Upon hearing Rob’s story, some people might question the lengths he went to. Why grow ancient grains instead of modern ones? Why not source flour from a local mill? Or even: why not buy a loaf of sliced white bread from the supermarket and be done with it?

And Rob has plenty of answers, beginning with his choice of crop.

“Over millennia, as each community observed the strongest plants, selected the best ears and re-planted the largest grains, tens of thousands of genetically-diverse wheat populations called ‘landraces’ evolved across the globe, with the characteristics most likely to thrive in local soils and microclimates,” he explains.

These ‘landraces’ (including Emmer and Hen Gymro) are more resilient to extreme weather conditions, more biodiverse and disease resistant. But the early 20th century saw the introduction of hybrid wheat crops bred purely for the highest yields, rather than their flavour or bread-making qualities.

“Fortunately, a sample of Hen Gymro was saved in a seed bank, and it is now being grown by several farmers in Wales. It makes seriously tasty bread,” Rob explains.

He has a message for budding bakers: “Taste and smell the ancient grains. Get into heritage grains and wholemeal – there is a whole new world of taste and flavour waiting.”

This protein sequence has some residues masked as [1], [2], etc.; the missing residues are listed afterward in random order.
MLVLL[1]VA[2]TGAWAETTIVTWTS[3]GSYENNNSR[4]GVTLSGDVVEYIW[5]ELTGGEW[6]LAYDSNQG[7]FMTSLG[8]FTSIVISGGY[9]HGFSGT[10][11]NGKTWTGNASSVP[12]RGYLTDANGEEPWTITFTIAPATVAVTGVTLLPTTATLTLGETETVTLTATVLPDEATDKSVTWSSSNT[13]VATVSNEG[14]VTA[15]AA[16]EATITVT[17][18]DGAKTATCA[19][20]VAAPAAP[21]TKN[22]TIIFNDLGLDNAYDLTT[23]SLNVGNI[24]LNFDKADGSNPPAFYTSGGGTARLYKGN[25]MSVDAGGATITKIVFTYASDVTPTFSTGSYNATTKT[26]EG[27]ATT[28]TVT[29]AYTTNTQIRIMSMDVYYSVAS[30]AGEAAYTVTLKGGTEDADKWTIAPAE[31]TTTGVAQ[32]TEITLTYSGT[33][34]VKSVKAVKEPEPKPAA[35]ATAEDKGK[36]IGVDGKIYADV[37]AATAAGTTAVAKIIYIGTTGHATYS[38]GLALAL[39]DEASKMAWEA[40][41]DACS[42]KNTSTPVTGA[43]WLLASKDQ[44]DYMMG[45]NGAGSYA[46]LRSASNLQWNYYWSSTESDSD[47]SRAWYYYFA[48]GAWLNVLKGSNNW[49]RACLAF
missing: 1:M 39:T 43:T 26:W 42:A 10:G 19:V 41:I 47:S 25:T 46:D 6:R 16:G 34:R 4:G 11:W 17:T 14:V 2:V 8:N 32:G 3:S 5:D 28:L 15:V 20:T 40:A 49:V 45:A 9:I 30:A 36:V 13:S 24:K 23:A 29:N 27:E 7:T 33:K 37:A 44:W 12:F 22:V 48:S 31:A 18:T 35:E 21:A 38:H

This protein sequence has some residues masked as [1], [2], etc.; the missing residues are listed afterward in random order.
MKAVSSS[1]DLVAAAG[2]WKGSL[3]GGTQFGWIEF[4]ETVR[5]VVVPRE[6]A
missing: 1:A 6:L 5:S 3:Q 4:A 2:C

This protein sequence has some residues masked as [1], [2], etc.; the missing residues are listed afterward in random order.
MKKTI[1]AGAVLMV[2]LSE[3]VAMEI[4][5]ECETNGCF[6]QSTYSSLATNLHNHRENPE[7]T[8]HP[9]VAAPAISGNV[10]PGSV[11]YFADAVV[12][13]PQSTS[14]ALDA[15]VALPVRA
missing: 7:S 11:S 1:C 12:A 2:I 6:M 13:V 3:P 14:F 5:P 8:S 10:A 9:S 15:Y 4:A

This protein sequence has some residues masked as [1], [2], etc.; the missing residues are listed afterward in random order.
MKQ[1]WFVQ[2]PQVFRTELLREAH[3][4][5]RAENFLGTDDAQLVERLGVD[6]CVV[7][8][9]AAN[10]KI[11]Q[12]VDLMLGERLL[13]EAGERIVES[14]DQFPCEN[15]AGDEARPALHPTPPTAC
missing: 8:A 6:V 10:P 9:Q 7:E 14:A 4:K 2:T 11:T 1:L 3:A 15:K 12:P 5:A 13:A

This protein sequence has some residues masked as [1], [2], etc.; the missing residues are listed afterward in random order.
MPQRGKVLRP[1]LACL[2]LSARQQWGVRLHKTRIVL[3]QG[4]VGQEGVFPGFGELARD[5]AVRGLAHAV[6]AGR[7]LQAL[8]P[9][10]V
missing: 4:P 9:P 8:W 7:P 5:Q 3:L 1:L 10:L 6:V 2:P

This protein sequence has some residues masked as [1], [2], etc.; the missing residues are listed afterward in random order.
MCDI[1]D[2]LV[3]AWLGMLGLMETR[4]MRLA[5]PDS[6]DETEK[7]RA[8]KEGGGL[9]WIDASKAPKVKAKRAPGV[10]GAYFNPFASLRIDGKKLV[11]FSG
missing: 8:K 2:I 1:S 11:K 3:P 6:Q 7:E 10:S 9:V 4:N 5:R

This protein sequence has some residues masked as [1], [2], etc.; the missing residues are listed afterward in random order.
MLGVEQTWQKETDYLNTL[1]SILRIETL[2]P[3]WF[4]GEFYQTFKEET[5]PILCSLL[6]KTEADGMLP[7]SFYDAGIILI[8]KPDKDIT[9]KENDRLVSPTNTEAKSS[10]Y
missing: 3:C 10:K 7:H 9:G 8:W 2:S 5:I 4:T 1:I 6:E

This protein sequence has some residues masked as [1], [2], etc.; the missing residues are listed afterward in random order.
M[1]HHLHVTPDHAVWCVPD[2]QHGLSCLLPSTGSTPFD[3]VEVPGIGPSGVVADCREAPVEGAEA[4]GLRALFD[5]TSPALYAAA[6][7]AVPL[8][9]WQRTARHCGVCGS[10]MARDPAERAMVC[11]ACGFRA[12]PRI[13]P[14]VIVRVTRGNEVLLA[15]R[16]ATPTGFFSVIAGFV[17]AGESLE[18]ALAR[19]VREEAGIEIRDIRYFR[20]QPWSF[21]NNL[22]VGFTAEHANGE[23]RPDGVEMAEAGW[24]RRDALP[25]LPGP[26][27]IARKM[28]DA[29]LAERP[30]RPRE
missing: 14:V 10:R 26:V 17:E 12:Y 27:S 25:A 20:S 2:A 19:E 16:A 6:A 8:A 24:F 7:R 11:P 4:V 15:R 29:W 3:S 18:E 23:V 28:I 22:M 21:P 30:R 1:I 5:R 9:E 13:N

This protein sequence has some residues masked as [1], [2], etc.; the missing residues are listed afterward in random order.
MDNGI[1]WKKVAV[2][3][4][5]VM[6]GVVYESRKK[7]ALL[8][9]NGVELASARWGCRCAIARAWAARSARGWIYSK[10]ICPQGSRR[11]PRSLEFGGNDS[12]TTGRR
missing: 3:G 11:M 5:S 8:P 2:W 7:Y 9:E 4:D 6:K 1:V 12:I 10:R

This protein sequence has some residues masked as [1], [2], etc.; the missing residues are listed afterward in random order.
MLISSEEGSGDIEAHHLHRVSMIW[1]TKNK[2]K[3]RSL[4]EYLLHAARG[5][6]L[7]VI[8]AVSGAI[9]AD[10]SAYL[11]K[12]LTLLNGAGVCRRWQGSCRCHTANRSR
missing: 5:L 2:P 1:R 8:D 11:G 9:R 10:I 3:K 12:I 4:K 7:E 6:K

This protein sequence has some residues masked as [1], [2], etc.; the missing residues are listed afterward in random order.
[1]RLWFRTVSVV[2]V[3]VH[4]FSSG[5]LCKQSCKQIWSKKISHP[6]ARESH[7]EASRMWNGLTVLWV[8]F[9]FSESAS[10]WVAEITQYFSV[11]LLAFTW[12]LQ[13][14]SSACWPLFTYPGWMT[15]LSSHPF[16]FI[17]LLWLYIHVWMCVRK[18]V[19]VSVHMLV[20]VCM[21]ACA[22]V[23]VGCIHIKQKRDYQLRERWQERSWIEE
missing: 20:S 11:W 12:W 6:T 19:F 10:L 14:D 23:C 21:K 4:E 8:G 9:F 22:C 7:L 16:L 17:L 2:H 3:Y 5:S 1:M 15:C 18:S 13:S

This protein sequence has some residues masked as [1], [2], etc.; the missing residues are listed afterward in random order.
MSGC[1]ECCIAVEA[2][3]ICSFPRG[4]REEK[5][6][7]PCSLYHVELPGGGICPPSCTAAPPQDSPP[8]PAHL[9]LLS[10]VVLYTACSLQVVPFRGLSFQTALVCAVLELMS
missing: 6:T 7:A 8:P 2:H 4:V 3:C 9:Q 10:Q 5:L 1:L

SLOWING DOWN

Rob, like many people, grew up eating sliced white bread bought for convenience. It was only when he was on a round-the-world cycling trip in the 90s that he discovered ‘real bread’: Georgian puris, Turkish simit, and regional European breads such as grissini, fougasse and rye sourdough.

But although he got a taste for the good stuff, moving to rural Wales and having three children in quick succession brought about a return to sliced white. Then Rob became ill with stomach complaints. This caused him to take a closer look at his diet, and he came across a book named Bread Matters, by Andrew Whitley, which describes British bread as “a national, culinary, social and environmental mess.” The book also explains that flour is made into bread via a “cocktail of additives” and a super-fast fermentation process using large amounts of yeast, both of which can cause digestive discomfort.

The book convinced Rob to give up industrial bread, which he says completely cleared up his stomach ailments. Eventually, he began baking his own sourdough loaves, which rely on a slow-acting fermentation process using natural yeasts and the good bacteria in the air around us.


CRUMBS OF WISDOM

Eating this slow-risen bread, and relaxing into the meditative rhythm of kneading dough, has vastly improved his wellbeing, and taught him a great deal.

“I have certainly learnt a great deal, about the importance of genetic diversity in not just wheat, but all plants; about baking; and about taste and flavour in bread, amongst other things,” he explains.

“I have also gained a little bit of freedom, by bringing the provenance of our bread closer to home. The act of baking is a small protest — a declaration of domestic independence, from the corporations who seek complete control of a food system that has created an extraordinary plethora of environmental problems and human health issues.”

Robert Penn’s Slow Rise: A Breadmaking Adventure is out now with Particular Books (£17.99)